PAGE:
“Words cannot fully express my heartfelt joy,” Chicago White Sox All-Star first baseman Jose Abreu said in a statement. “Dealing with the exploitation of smugglers and unscrupulous agencies will finally come to an end for the Cuban baseball player. To this date, I am still harassed.”
Any players allowed to sign with big league clubs can do so without leaving Cuba, and the fee paid by the signing team will be covered by the same rules as in MLB’s other posting systems: 20 percent of the first $25 million of a major league contract, 17.5 percent of the next $25 million and 15 percent of any amount over $50 million. There will be a supplemental fee of 15 percent of any earned bonuses, salary escalators and exercised options.
For minor league contracts, the fee will be 25 percent of the signing bonus, and there will be a supplemental fee for any foreign professionals who at first agree to minor league deals that include major league terms that later come into force.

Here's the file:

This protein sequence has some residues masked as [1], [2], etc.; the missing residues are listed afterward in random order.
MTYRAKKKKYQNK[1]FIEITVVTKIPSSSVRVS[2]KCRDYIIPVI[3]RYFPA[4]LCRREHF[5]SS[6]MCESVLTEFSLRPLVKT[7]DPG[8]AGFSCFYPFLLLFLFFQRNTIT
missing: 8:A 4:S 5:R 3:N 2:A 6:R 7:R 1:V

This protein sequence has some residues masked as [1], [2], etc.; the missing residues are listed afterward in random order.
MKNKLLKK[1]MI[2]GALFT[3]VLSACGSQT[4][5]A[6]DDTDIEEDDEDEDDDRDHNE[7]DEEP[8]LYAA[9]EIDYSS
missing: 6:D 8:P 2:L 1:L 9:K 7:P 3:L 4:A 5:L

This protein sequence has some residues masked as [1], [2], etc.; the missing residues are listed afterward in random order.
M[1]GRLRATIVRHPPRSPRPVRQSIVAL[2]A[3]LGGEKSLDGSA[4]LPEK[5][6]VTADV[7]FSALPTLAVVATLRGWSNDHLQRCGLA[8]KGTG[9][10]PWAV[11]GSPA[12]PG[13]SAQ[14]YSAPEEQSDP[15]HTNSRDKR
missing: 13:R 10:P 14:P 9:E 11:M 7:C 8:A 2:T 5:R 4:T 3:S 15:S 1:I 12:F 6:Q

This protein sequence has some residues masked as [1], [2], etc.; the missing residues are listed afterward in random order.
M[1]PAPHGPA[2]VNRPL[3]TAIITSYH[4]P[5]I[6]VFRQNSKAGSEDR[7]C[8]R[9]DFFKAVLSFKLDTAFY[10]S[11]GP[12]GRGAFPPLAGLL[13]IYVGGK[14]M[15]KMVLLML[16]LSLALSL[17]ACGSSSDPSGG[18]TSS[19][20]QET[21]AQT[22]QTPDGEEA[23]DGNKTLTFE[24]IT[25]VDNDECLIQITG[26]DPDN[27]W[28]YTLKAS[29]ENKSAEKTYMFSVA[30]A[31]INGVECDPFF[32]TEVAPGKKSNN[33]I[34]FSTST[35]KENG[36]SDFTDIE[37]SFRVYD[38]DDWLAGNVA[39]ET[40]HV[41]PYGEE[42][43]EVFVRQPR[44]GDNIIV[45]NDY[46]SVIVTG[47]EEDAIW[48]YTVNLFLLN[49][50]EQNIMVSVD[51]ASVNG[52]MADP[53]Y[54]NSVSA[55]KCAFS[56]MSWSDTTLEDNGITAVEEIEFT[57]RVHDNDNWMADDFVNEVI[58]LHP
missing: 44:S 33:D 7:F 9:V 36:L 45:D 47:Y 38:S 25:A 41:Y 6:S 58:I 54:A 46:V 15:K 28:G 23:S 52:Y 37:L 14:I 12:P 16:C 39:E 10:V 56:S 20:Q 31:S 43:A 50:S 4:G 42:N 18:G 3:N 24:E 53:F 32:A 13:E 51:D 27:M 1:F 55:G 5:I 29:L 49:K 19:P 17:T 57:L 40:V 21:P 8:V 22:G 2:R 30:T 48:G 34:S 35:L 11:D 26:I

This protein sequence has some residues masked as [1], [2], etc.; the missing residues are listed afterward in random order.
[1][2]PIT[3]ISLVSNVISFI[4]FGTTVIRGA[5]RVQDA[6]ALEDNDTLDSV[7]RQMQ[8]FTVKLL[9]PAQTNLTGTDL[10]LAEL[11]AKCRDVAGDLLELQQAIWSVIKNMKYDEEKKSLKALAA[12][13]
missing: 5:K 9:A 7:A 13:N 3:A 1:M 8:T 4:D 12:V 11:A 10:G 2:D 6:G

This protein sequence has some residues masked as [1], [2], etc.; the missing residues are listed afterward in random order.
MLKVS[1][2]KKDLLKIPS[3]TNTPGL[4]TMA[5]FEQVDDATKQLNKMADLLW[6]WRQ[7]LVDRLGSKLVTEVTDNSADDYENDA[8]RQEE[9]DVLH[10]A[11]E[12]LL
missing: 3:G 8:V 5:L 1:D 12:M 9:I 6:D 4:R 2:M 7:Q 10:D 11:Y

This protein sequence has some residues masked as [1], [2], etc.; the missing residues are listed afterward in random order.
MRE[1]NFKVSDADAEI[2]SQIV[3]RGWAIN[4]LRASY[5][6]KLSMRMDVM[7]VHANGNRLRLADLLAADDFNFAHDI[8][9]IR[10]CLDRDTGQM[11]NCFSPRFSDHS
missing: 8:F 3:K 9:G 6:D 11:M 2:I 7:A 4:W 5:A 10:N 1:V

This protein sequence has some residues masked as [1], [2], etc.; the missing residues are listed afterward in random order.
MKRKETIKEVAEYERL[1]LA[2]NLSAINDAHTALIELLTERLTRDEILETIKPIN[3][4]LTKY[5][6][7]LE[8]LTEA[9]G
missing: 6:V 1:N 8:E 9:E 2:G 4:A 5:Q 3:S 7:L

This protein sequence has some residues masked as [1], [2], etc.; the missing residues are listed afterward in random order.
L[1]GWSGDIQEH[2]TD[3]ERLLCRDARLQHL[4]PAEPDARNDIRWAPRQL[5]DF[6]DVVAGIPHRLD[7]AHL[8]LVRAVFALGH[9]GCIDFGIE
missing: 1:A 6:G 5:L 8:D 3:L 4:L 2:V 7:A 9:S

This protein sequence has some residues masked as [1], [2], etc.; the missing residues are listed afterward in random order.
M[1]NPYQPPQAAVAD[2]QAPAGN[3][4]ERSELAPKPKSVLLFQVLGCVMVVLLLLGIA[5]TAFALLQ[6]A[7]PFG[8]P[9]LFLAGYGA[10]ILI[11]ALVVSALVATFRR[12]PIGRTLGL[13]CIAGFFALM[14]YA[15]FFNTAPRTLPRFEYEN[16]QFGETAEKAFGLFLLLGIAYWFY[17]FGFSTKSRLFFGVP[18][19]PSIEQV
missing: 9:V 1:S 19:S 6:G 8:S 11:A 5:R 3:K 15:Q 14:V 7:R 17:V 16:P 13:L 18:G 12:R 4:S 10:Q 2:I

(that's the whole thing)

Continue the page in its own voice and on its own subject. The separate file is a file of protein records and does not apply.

A former Cuban federation player under contract to a MLB club may return to Cuba during the offseason. He can play in Cuba during the offseason only with his MLB club’s consent.
Cuban players will need the consent of a series of sports officials in the country before the Cuban Baseball Federation agrees to release them, according to the organization’s president, Higinio Velez. He described the new system as a way of protecting the quality of Cuban baseball while allowing players to head to MLB without resorting to traffickers or breaking ties with their country.
Addressing young players’ families, he said, “This is the legal path, the secure path that we’ve always dreamed of for their children.”
“Today’s contract gives the Cuban player a secure life, a tranquil one, of being able to play in Cuba, be signed by any team in the major leagues, to be able to return, to be with their family, travel with their family, to come and go legally any time they want,” he said.
The departure of young Cuban players to MLB has slowed since limits were placed on signing bonuses for international amateurs starting July 2, 2017.